Last updated on June 8th, 2022
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Magnolias are stunning trees to have in your garden. Most people admire their glossy foliage and fragrant flowers that come in an array of colours, from white to purple and pink as well, and even yellow. The best part is if you have a successfully growing Magnolia you can reap the benefit of adding more Magnolias by propagating and growing more plants from cuttings.
When should you take a cutting from a Magnolia?
The best time to take a cutting is early in the morning when the Magnolia stem is plump and hydrated.
How to take a cutting from a Magnolia
Start by sanitising your tools. You should always work with clean, sharpened tools to help make cuts easier. If you don’t clean your tools, or you have to try multiple times to create a cut, it can leave behind several open wounds. You can do this with a 10 minute soak in a mixture comprised of 9 parts water to 1 part bleach, household disinfectant, or rubbing alcohol. With the rubbing alcohol, you can just wipe down the tools before you work.
Tip: If you plan to take cuttings from multiple trees, single-use alcohol wipes can help you clean the blades of your gardening tools in between cuts. This will go a long way toward minimising the risk of infection and improving your success rate.
Before you take the cuttings, always sanitise the pots too. You also need to make sure that each pot you are using to plant a cutting has enough drainage holes. If you are using plastic pots you can always add extra holes to increase drainage.
Wash each pot in a mixture of hot soapy water, rinse them and set them out to dry.
Taking the cutting
The cut should be made about 15cm from the tip of the stem.
Semi-hardwood cuttings have the biggest leaves and they lose moisture at a faster rate than they can replace it, so the leaves from the bottom half of each cutting should be stripped away. Only leave those near the tip.
Given the challenges of rooting a Magnolia cutting, you should cut the bark at the base off with your blade, scraping away around 2cm of bark until the inner green layer is visible. Cover this open section with a rooting hormone, and this is often available as a powder or gel.
- Dry Powder
- Sold Separately
How to propagate Magnolias
Before you start preparing your cuttings, remember that the rate of failure is high among Magnolias, even with otherwise perfect conditions. Because of this, it is recommended that you have multiple cuttings you propagate simultaneously so that you can choose the most successful of the bunch to grow them on further.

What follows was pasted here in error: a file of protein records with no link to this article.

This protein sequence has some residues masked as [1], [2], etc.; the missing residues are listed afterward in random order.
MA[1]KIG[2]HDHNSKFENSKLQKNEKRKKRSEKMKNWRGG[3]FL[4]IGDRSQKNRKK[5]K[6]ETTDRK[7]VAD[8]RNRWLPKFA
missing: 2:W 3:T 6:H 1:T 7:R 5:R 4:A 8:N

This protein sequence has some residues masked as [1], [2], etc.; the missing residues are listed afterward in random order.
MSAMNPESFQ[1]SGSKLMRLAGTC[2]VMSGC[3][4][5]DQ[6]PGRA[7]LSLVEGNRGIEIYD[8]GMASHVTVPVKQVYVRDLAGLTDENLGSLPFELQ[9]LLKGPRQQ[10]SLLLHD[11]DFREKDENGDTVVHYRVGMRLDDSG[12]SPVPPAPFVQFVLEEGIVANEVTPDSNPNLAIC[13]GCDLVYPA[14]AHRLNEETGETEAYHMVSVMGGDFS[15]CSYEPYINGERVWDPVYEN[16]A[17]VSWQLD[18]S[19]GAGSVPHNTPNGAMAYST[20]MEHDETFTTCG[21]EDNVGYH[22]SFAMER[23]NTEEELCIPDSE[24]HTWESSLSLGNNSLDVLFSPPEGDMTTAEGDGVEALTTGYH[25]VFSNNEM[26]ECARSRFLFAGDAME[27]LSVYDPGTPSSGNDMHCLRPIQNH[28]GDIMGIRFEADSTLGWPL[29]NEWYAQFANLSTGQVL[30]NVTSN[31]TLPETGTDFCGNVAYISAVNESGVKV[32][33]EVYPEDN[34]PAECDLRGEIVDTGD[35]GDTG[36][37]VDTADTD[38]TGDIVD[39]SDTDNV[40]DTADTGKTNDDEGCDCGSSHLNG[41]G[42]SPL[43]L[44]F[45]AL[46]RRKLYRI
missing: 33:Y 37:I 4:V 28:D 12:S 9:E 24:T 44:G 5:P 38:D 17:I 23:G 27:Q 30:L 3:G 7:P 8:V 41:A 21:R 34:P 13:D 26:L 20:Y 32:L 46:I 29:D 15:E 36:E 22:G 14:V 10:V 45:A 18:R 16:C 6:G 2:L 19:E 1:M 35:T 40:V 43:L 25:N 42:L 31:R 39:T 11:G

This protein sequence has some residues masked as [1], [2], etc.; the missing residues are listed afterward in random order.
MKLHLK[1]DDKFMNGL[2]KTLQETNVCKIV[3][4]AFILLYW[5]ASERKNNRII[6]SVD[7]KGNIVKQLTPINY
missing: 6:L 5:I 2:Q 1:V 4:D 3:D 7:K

Get everything ready before you start taking any cuttings
When making your preparation for taking any cuttings, you should simultaneously prepare the environment you plan to propagate.
There are, for example, propagators specifically designed for this purpose, with slight differences in layout, but otherwise quite similar in purpose; these are made with a bottom tray inside of which sit different pots or containers, each with a lid that sits on top and has adjustable openings for ventilation.
The idea behind this is to create a greenhouse. Now, you do not need a propagator to do this, and can just as easily invest in small plastic pots or root trainers and then cover each cutting with a tented plastic bag or plastic lid, secured in place. Whatever gives you a greenhouse effect without touching the cutting directly will work fine.
- Deep Rootrainers are the workhorse of the range - suitable for propagating and cultivating nearly all plants, trees, shrubs, herbaceous, fruit and vegetables; especially those that have deep fast growing roots such as sweet peas and beans.
- Each pack contains: 1 holding tray, 8 books x 4 cells 12cm deep and a clear propagating lid.
- Rootrainers encourage vigorous & strong root formation; roots grow straight, avoiding root balls and pot bound plants.
- Opening the Rootrainer up in a book-like fashion allows for easy inspection of moisture levels and root progress, as well as satisfyingly easy removal of the young plants.
- Tray Size: Length 36cm (15") x Width 22cm (9") x Depth 9cm (3.5").
Potting compost and inserting the cutting
The pots should be filled with a fast-draining mixture of 1 part sand and 1 part peat moss, or even just multi-purpose compost. The hormone-treated end should be placed in the medium, halfway up the cutting. Firmly pat the remaining soil in place.
Place the cutting outdoors
Place the pots outdoors, keeping them protected, where they can access sunlight but not direct sunlight, so ideally a little shade. Monitor the compost to ensure it remains moist, without being too wet because compost that is too wet creates fungal infections that will ruin the chances of propagating. They should be somewhere that doesn’t get exposure to midday sun or heavy wind. In a cold frame or in a greenhouse will work as well.
Potting on your cuttings
As the cuttings take root they will become larger and stronger, at which point they will likely need to be transplanted a handful of times into larger and larger pots to accommodate their changing size.
It can take an average of 4-8 weeks to start rooting, but warmer temperatures can expedite this, however, it can also take longer.
As mentioned, they will need to be transplanted as they get grow so any cuttings that are successful should be transplanted to a 1-litre pot with regular potting soil, and put back in its original place, for the duration of a full growing season. You should only transplant them into the ground in early autumn once they have good root systems.
Last update on 2022-03-17 / Affiliate links / Images from Amazon Product Advertising API